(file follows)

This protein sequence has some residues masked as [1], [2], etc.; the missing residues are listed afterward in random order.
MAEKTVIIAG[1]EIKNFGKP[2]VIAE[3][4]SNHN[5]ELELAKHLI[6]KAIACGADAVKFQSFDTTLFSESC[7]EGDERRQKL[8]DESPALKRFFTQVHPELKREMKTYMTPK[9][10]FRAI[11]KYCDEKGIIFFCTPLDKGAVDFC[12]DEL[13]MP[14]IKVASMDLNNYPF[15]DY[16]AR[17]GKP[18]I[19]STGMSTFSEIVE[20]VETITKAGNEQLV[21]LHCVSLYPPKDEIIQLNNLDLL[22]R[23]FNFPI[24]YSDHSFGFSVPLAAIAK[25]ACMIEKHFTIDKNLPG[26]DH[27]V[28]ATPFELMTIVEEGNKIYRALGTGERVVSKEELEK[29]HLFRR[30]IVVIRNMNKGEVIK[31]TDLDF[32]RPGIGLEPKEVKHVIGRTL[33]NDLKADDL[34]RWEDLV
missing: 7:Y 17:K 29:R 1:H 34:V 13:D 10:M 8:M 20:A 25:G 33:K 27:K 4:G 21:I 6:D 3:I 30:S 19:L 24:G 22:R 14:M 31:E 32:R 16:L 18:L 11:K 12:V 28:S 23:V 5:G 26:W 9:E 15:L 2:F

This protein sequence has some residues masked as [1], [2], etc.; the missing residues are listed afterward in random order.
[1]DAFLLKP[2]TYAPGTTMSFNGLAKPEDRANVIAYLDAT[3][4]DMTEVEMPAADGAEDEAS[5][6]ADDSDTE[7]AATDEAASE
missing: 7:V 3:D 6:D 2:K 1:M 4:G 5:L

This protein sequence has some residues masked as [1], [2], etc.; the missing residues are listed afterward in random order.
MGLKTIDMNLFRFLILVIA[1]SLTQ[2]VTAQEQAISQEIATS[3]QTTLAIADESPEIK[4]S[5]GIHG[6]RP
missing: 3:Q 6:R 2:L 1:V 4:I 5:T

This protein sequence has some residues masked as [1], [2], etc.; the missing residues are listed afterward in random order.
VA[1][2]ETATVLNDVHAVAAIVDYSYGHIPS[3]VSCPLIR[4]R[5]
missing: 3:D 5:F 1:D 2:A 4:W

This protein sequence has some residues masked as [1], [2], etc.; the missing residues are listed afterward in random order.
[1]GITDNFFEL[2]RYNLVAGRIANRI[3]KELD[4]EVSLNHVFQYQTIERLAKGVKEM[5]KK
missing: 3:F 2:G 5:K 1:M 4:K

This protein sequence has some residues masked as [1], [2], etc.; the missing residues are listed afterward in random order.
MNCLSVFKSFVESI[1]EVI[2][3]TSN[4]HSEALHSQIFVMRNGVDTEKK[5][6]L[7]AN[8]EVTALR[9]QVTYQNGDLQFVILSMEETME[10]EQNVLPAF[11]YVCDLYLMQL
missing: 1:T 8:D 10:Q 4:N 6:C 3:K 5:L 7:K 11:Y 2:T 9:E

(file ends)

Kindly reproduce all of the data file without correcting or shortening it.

This protein sequence has some residues masked as [1], [2], etc.; the missing residues are listed afterward in random order.
MAEKTVIIAG[1]EIKNFGKP[2]VIAE[3][4]SNHN[5]ELELAKHLI[6]KAIACGADAVKFQSFDTTLFSESC[7]EGDERRQKL[8]DESPALKRFFTQVHPELKREMKTYMTPK[9][10]FRAI[11]KYCDEKGIIFFCTPLDKGAVDFC[12]DEL[13]MP[14]IKVASMDLNNYPF[15]DY[16]AR[17]GKP[18]I[19]STGMSTFSEIVE[20]VETITKAGNEQLV[21]LHCVSLYPPKDEIIQLNNLDLL[22]R[23]FNFPI[24]YSDHSFGFSVPLAAIAK[25]ACMIEKHFTIDKNLPG[26]DH[27]V[28]ATPFELMTIVEEGNKIYRALGTGERVVSKEELEK[29]HLFRR[30]IVVIRNMNKGEVIK[31]TDLDF[32]RPGIGLEPKEVKHVIGRTL[33]NDLKADDL[34]RWEDLV
missing: 7:Y 17:K 29:R 1:H 34:V 13:D 10:M 8:M 20:A 25:G 33:K 27:K 4:G 21:I 6:D 3:I 30:S 19:L 24:G 22:R 14:M 31:E 32:R 16:L 18:L 11:K 12:V 28:S 23:V 5:G 26:W 9:E 15:L 2:F

This protein sequence has some residues masked as [1], [2], etc.; the missing residues are listed afterward in random order.
[1]DAFLLKP[2]TYAPGTTMSFNGLAKPEDRANVIAYLDAT[3][4]DMTEVEMPAADGAEDEAS[5][6]ADDSDTE[7]AATDEAASE
missing: 7:V 3:D 6:D 2:K 1:M 4:G 5:L

This protein sequence has some residues masked as [1], [2], etc.; the missing residues are listed afterward in random order.
MGLKTIDMNLFRFLILVIA[1]SLTQ[2]VTAQEQAISQEIATS[3]QTTLAIADESPEIK[4]S[5]GIHG[6]RP
missing: 3:Q 6:R 2:L 1:V 4:I 5:T

This protein sequence has some residues masked as [1], [2], etc.; the missing residues are listed afterward in random order.
VA[1][2]ETATVLNDVHAVAAIVDYSYGHIPS[3]VSCPLIR[4]R[5]
missing: 3:D 5:F 1:D 2:A 4:W

This protein sequence has some residues masked as [1], [2], etc.; the missing residues are listed afterward in random order.
[1]GITDNFFEL[2]RYNLVAGRIANRI[3]KELD[4]EVSLNHVFQYQTIERLAKGVKEM[5]KK
missing: 3:F 2:G 5:K 1:M 4:K

This protein sequence has some residues masked as [1], [2], etc.; the missing residues are listed afterward in random order.
MNCLSVFKSFVESI[1]EVI[2][3]TSN[4]HSEALHSQIFVMRNGVDTEKK[5][6]L[7]AN[8]EVTALR[9]QVTYQNGDLQFVILSMEETME[10]EQNVLPAF[11]YVCDLYLMQL
missing: 1:T 8:D 10:Q 4:N 6:C 3:K 5:L 7:K 11:Y 2:T 9:E